Friday, October 06, 2006
Anti-piracy vendors in denial
The European Anti-Piracy Association (AEPOC) is giving itself airs and graces. Apparently, conditional access (CA) and Digital Rights Management (DRM) are vital for the EU Information Society.
While I agree they are essential technologies for protecting content to allow the content makers to make money, they are a long way from being enablers. In fact, the main (unstated) aim of DRM appears to be greed - locking out other content suppliers (cf Apple iTunes vs the MP3 format, and see the IPTV stories below). After all, why else would the rights to show football matches raise so much money?
This view only becomes true when all the CA and DRM technologies are available on all platforms to give a truly open choice - which with evolving technology and evolving hackers is never. Even the top 3 would do. But this will require reconfigurable hardware that can be flexible and cost effective enough, which is still some years away.
And if CA and DRM is so important, how come there are tens of millions of videos on Youtube, all without protection. AEPOC of course thinks this is a mistake.
"While security is the prerequisite to convince rights owners to make their content available in the first place, we see a critical role in CA and DRM to support the consumption of content on many different platforms and devices for a modern and lifestyle-oriented media consumption – thus supporting the EU goal of an Information Society", said AEPOC President Jean Grenier.
"Looking at the many social software platforms that put consumer created content in the focus, also individuals – as one of the stakeholders in terms of content creation – will soon wish to be able to protect their work and possibly even be rewarded for their contributions,” said Mathieu Goudsmits, Vice Chairman of AEPOC. “Thus security and rights management is not only a necessity for the larger movie studios but also beneficial to every single creator and artist."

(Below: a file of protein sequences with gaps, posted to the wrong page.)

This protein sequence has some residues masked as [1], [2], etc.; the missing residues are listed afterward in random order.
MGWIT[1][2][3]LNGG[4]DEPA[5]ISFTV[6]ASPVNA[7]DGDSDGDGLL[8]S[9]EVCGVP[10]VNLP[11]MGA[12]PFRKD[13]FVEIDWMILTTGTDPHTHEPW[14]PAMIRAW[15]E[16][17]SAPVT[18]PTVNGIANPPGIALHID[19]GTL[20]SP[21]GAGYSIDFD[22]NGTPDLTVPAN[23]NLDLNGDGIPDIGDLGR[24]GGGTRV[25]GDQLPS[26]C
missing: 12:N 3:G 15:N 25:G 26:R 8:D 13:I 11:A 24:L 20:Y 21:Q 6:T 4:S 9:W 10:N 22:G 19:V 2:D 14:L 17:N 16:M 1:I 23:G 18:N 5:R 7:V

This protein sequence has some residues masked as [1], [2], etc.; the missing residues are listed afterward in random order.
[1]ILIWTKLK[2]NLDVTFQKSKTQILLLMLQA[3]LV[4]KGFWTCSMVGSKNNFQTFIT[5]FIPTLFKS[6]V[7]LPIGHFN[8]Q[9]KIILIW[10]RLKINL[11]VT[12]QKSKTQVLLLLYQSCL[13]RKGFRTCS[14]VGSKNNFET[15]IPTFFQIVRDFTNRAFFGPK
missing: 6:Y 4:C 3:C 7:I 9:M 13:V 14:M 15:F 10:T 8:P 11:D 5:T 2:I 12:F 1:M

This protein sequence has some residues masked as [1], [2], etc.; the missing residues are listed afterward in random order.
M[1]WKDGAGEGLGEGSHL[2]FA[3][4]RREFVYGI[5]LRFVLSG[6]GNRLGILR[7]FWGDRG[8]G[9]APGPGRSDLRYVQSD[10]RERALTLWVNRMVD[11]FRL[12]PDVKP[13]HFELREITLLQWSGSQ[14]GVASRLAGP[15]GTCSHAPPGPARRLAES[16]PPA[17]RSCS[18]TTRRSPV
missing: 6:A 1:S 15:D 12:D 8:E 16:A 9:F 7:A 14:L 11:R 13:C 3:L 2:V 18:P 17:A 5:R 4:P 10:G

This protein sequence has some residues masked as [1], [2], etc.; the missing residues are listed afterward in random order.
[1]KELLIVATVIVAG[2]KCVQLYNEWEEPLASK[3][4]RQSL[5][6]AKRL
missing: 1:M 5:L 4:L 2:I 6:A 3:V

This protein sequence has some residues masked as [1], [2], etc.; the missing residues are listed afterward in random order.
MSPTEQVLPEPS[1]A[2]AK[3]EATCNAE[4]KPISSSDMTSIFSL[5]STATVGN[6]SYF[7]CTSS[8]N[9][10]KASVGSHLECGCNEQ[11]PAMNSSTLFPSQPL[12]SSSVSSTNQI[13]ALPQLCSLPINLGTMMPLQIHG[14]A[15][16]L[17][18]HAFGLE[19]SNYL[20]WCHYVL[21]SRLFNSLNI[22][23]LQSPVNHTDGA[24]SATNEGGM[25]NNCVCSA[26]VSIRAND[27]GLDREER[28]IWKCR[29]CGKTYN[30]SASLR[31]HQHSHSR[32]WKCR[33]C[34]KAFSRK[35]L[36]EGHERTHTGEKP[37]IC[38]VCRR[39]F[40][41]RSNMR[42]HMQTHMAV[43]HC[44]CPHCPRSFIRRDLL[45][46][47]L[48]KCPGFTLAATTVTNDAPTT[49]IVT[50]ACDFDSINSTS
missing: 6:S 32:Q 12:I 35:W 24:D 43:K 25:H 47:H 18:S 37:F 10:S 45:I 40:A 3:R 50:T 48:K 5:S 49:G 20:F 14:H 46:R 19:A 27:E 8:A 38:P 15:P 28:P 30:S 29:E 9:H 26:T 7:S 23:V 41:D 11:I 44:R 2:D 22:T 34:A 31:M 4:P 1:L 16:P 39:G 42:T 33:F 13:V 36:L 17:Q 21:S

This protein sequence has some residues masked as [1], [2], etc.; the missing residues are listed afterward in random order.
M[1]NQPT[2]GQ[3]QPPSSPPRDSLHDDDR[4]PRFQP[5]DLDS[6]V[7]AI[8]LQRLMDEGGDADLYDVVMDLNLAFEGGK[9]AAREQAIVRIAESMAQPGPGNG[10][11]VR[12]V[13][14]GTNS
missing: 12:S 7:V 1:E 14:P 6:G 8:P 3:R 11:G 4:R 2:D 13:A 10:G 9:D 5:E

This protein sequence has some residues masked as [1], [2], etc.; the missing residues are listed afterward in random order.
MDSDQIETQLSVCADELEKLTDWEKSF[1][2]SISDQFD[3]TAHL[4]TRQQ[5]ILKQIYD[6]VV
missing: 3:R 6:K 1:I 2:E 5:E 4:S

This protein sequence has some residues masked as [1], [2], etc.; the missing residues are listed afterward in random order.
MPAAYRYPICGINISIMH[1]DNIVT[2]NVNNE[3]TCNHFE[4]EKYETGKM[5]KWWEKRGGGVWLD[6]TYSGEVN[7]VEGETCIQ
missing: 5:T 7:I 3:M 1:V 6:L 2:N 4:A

What is important is protecting user’s vital data, and we cannot do that effectively yet – the UK’s ID card debacle is a classic example. But there’s no money in it for the providers, is there?. So I would have MUCH more time from a proposal from the members of AEPOC on freely available, highly secure data protection systems rather than DRM. THAT is the enabler of the Information Society, along with lower cost interactive terminals and free access to community information (paid for by advertising that you WANT people to copy and send to other people, surely, hmmmm).
Have you not heard of Open Source, people? PGP Pretty Good Privacy started there and shows that it can work for security. Donate some technology into the Open Source community to protect personal data
Don’t get me wrong – CA and DRM are vital for the commercial roll out of digital TV systems, and that could form the backbone of the information society, and opening up those networks for social networking and information is vital, I agree.
But CA and DRM at this point is a block, NOT an enabler. Unless the industry faces up to that rather than being in denial then there are going to be problems for everyone and the roll out of the Information Society will continue at the current snail’s pace.
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